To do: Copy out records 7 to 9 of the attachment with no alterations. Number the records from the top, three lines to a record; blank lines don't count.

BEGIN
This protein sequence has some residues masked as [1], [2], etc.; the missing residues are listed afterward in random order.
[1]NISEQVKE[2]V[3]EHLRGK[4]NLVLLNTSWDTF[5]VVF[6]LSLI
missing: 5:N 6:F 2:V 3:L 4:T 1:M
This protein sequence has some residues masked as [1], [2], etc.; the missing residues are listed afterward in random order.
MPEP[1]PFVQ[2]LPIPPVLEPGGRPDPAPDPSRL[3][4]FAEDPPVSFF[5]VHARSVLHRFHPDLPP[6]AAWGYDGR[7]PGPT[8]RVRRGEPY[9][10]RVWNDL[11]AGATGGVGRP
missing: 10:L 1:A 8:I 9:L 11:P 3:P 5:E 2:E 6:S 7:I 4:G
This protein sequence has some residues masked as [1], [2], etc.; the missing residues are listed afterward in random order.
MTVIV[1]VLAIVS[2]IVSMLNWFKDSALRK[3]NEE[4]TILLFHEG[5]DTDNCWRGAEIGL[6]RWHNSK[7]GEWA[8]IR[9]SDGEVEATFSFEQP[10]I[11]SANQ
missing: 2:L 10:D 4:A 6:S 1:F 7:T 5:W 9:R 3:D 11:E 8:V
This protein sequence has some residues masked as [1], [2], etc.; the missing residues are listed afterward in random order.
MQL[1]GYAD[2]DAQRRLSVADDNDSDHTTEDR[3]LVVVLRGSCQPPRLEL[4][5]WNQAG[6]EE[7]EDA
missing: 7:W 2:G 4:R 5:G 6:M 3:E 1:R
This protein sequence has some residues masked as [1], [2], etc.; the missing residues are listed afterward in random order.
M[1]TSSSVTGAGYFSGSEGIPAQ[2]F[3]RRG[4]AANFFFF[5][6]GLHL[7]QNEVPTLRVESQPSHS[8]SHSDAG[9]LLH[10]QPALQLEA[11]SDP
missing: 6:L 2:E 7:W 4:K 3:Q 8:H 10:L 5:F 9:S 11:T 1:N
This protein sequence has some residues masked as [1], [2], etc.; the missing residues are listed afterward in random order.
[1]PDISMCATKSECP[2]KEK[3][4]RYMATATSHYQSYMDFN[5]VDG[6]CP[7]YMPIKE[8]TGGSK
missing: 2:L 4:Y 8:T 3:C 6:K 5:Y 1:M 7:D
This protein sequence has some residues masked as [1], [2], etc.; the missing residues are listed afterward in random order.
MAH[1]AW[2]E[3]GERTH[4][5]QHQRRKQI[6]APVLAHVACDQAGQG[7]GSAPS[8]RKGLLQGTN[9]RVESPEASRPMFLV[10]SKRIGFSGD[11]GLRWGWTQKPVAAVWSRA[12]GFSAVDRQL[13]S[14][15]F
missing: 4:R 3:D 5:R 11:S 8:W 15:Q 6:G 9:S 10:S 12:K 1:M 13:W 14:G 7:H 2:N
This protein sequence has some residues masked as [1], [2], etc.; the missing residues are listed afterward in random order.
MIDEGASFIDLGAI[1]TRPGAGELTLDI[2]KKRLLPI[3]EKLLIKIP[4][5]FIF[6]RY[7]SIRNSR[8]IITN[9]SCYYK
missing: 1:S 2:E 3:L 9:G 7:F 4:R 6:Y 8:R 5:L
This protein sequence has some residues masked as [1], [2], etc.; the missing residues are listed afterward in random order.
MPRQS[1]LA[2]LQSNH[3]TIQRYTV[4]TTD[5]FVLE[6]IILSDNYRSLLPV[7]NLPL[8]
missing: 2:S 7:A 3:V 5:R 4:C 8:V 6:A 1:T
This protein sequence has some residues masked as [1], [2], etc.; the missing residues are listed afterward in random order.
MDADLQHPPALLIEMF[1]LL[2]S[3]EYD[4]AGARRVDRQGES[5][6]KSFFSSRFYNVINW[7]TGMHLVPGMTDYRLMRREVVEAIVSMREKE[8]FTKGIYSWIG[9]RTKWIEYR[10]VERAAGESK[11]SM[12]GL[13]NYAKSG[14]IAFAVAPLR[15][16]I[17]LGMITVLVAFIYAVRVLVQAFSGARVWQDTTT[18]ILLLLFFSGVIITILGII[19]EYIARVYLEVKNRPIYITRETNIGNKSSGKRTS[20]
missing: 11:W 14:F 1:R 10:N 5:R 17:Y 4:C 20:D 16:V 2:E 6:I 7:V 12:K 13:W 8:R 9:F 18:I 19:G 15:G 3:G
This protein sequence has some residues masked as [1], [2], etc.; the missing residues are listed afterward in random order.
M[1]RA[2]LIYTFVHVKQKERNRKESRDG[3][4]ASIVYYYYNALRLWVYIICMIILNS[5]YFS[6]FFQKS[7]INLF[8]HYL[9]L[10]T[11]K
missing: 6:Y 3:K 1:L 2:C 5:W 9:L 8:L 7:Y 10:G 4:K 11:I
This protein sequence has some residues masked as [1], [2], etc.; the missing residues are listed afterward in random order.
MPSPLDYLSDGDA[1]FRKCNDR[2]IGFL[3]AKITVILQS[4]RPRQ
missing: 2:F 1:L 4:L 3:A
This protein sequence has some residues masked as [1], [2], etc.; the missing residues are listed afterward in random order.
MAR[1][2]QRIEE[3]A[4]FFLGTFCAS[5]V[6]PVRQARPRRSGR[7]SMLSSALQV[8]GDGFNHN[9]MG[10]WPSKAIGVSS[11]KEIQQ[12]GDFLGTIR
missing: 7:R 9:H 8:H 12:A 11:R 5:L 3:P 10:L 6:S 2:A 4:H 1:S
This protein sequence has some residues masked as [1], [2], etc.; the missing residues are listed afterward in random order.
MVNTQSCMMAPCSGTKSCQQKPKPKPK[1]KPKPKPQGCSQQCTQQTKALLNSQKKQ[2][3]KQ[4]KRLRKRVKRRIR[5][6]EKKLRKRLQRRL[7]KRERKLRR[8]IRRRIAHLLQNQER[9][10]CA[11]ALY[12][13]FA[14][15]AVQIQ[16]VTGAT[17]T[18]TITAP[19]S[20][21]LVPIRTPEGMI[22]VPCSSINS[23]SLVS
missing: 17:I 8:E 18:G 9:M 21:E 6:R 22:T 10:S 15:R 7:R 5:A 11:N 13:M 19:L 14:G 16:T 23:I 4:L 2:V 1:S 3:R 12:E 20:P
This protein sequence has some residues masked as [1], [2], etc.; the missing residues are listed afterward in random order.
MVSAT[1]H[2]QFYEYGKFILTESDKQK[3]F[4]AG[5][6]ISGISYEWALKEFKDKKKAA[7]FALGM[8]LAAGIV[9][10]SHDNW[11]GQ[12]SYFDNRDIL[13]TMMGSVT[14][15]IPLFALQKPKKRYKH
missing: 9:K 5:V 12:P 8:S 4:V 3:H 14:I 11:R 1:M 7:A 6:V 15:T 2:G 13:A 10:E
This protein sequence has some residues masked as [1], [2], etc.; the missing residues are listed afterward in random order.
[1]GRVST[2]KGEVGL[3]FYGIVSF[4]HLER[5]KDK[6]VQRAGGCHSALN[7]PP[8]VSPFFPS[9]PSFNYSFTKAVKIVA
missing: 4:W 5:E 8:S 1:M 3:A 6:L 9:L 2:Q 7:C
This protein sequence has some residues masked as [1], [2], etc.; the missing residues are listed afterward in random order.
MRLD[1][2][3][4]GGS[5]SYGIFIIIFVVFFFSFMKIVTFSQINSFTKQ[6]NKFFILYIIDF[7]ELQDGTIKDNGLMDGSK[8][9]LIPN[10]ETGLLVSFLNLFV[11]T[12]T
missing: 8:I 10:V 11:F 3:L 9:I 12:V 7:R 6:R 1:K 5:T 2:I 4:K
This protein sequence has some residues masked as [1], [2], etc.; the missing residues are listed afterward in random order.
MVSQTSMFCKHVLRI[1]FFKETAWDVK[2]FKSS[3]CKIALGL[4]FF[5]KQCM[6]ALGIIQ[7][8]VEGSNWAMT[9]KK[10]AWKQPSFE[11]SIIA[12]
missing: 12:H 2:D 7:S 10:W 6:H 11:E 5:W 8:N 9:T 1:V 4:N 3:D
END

This protein sequence has some residues masked as [1], [2], etc.; the missing residues are listed afterward in random order.
MAH[1]AW[2]E[3]GERTH[4][5]QHQRRKQI[6]APVLAHVACDQAGQG[7]GSAPS[8]RKGLLQGTN[9]RVESPEASRPMFLV[10]SKRIGFSGD[11]GLRWGWTQKPVAAVWSRA[12]GFSAVDRQL[13]S[14][15]F
missing: 4:R 3:D 5:R 11:S 8:W 15:Q 6:G 9:S 10:S 12:K 1:M 13:W 14:G 7:H 2:N
This protein sequence has some residues masked as [1], [2], etc.; the missing residues are listed afterward in random order.
MIDEGASFIDLGAI[1]TRPGAGELTLDI[2]KKRLLPI[3]EKLLIKIP[4][5]FIF[6]RY[7]SIRNSR[8]IITN[9]SCYYK
missing: 1:S 2:E 3:L 9:G 7:F 4:R 6:Y 8:R 5:L
This protein sequence has some residues masked as [1], [2], etc.; the missing residues are listed afterward in random order.
MPRQS[1]LA[2]LQSNH[3]TIQRYTV[4]TTD[5]FVLE[6]IILSDNYRSLLPV[7]NLPL[8]
missing: 2:S 7:A 3:V 5:R 4:C 8:V 6:A 1:T